On top of that I can’t help being influenced by the low morale in the group and the bad weather – storms and frequent showers. For me and for all of us our day off became an off day. It was really bad. Out of boredom I just plugged in and played Civilization. As great Pericles of the Delian League I spent hours and hours trying to exterminate the Native Americans. Afterwards, I felt worse than before.

The muddy sea after the rain

During the evening things started to degenerate. People here have been very kind to us. A local restaurant brought dinner for all, and five liters of tsipouro. The food is always most welcome, but the locals really shouldn’t bring us large quantities of alcohol.

I’m starting to worry about it, because the alcohol problem is becoming structural. And every time it gets worse.

Things were ignited by a case of theft. Over a hundred euros have disappeared from our treasury. And some of us didn’t hesitate to accuse one of our Algerian newcomers on the basis of circumstantial evidence. No-one had any real proof, but late at night things turned really ugly. The love-peace-freedom banner was torn down and trampled upon. What had started as a soothing jam session became a western style saloon fight.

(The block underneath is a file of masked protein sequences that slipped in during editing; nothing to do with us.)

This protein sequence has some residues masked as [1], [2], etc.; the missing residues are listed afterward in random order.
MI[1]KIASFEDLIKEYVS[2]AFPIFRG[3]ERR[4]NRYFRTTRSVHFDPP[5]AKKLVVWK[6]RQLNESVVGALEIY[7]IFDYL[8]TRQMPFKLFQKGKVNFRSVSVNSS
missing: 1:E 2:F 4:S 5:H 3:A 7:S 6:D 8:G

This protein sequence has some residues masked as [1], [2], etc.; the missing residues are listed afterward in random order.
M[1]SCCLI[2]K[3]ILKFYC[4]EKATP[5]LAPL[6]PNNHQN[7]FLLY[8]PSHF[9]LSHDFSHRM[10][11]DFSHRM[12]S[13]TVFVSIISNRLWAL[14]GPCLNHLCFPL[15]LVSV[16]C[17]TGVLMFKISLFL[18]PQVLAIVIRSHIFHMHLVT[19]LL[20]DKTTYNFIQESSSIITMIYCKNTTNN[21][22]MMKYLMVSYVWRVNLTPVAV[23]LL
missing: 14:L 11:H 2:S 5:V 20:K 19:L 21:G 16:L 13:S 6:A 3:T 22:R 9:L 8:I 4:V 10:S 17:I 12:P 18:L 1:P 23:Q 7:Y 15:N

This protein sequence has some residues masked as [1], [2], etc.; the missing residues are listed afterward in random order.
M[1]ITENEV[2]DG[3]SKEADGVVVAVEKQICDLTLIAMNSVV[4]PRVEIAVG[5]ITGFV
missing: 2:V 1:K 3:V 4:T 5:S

This morning, comrade Ali reappeared at breakfast. “I am here because I have a clean conscience. I will continue this march.”

There was no other choice today but to stay here, to sacrifice one of our two days of margin remaining, and to hold an internal assembly.

The assembly was moderated by the Old Man, for the first time I can remember. After the last alcohol explosion in Chrisovergi he had kept his silence for ten days, observing. Now he returned to claim his place in the group. He did an excellent job as a moderator.

I was asked to do the French-Spanish translation instead of comrade Max, and I accepted reluctantly. I don’t speak either language perfectly and I’m always very keen on my freedom to leave the assembly whenever I’m fed up with it.

But it was worth it. We all faced our personal and collective weaknesses, we spoke about them, we apologised, we made peace and we will try to finish this march in style.

Today is Easter sunday in Greece. Yesterday, some of us went to church at midnight, just before the great fight. I was there as well.